LOUISVILLE, Ky. (WDRB) -- Ten years ago, Andrew Meas was in a motorcycle accident that left him in a wheelchair paralyzed from the chest down. 

But with the help of researchers at the University of Louisville, the 38-year-old father is learning to stand and move his legs. 

The injury to the c7 vertebrae left Meas unable to move his arms and legs and struggling to control his bowls, body temperature and blood pressure. 

Doctors at the Kentucky Spinal Cord Injury Research Center implanted an epidural stimulator in Meas, which delivered electrical signals to the spine. That paired with intense, sometimes twice daily training sessions slowly gave Meas back some of his function even without the stimulator. 

Dr. Susan Harkema and her colleagues started working with Meas in a more intense study almost three years ago. 

"What we're figuring out is how to tell the spinal cord what we want it to do even after a severe disconnection from the brain," Dr. Harkema said. 

The researchers published an article in Scientific Reports that details the long-term activity-based training that used spinal cord epidural stimulation or scES.  The development of the therapy was funded in part by the Christopher and Dana Reeve Foundation.  He is the late actor paralyzed in a horse riding accident. Reeve was best-known for playing Superman on the big screen.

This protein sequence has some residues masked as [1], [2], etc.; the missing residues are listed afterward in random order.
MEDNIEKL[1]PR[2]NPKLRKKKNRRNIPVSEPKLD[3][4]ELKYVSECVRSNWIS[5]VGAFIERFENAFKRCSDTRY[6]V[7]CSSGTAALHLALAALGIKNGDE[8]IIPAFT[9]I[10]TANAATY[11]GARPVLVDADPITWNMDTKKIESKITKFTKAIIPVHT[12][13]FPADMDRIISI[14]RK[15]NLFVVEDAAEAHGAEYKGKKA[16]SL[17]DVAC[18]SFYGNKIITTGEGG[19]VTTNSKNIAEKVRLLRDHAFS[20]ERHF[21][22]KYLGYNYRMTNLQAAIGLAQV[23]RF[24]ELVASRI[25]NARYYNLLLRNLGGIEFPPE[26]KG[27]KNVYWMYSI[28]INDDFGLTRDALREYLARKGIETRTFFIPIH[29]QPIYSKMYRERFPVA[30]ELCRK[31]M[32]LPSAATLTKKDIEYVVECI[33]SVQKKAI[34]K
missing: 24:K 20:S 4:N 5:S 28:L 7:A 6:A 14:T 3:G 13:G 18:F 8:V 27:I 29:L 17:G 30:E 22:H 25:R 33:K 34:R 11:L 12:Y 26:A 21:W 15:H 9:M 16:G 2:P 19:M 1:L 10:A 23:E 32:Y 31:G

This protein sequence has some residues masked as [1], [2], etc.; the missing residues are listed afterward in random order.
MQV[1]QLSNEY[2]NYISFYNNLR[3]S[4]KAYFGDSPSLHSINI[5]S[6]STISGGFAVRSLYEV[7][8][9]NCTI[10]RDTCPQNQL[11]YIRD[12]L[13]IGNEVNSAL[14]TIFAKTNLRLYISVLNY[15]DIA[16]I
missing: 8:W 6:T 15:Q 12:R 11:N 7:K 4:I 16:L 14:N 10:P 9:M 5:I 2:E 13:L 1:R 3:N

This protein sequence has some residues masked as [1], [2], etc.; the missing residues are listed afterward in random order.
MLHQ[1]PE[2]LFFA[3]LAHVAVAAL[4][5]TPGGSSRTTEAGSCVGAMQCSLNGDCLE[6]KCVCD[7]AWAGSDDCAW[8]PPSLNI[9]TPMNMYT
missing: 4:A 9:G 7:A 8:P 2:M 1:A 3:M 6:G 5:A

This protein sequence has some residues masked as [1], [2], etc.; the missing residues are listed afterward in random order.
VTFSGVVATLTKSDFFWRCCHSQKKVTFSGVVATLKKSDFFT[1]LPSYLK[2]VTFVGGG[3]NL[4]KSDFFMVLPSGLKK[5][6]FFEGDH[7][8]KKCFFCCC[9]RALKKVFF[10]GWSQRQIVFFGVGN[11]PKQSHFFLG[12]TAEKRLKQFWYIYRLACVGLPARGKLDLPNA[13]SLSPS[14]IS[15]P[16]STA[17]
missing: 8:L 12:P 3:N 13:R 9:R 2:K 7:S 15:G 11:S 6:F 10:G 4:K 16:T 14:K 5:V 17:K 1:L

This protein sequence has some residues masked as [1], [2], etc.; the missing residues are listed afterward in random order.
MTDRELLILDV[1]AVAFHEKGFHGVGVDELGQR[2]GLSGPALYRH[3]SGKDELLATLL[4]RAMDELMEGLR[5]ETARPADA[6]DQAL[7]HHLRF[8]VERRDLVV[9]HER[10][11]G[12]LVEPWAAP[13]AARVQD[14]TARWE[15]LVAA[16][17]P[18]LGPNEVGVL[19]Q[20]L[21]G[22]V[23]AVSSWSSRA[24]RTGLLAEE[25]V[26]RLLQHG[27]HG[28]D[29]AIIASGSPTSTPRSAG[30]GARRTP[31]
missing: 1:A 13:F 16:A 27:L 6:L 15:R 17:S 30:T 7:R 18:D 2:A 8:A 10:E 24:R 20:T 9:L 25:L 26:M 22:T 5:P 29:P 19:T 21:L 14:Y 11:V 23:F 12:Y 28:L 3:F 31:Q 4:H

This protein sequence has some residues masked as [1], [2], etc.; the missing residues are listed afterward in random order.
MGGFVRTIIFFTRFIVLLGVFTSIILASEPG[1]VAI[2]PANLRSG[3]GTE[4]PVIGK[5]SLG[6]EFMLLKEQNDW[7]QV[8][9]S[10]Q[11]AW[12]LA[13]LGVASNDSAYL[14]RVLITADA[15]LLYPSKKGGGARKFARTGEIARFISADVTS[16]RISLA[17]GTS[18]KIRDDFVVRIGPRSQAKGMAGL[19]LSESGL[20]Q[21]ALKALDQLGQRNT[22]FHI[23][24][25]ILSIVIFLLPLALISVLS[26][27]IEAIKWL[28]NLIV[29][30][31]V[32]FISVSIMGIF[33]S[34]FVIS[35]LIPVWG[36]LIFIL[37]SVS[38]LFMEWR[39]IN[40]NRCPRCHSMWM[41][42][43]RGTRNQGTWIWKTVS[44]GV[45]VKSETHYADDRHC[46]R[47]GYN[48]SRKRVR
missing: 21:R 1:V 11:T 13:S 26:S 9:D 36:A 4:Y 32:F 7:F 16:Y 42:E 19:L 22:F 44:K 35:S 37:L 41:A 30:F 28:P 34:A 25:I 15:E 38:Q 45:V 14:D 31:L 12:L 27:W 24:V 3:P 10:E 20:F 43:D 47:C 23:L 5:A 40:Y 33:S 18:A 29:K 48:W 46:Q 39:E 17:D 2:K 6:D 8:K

Therapists started the treatment for Meas by placing electrodes on his legs and back to stimulate and build up the muscles. He eventually was able to use the stimulation to stand with the help of others. And now, he can stand and move without the electrical stimulation. 

"It's just a moment of hope, not just for myself but for the entire spinal cord injury world," Mesa said. "It just kind of gives you the vision of the future, of what's next."

Meas was one of four participants in an earlier research that involved sending electrical signals delivered to motor neurons in the spine through an implanted device. After a nine-month training program in the lab, he continued activity-based stand training at home for the next year. When he returned to the lab, therapists tried a different training protocol that showed significant gains in the control he has in his legs. 

Dr. Harkema says the research opens up new opportunities to use therapies even in the most severe injuries. Authors of the study aren't sure why Meas has recovered so much mobility. They theorize that his body may have allowed axons above the point of his spinal injury to sprout below the lesion.  Or the activity-based training with the stimulation could have remodeled neurons and connections in the spinal cord. 

Researchers also credit Meas and his extraordinary effort and focus for his remarkable progress. He's still living life day to day in a wheelchair for now, but researchers say for spinal injury patients everywhere this provides tremendous hope.  

For more information on epidural stimulation research, visit Victoryoverparalysis.org and  https://www.reevebigidea.org

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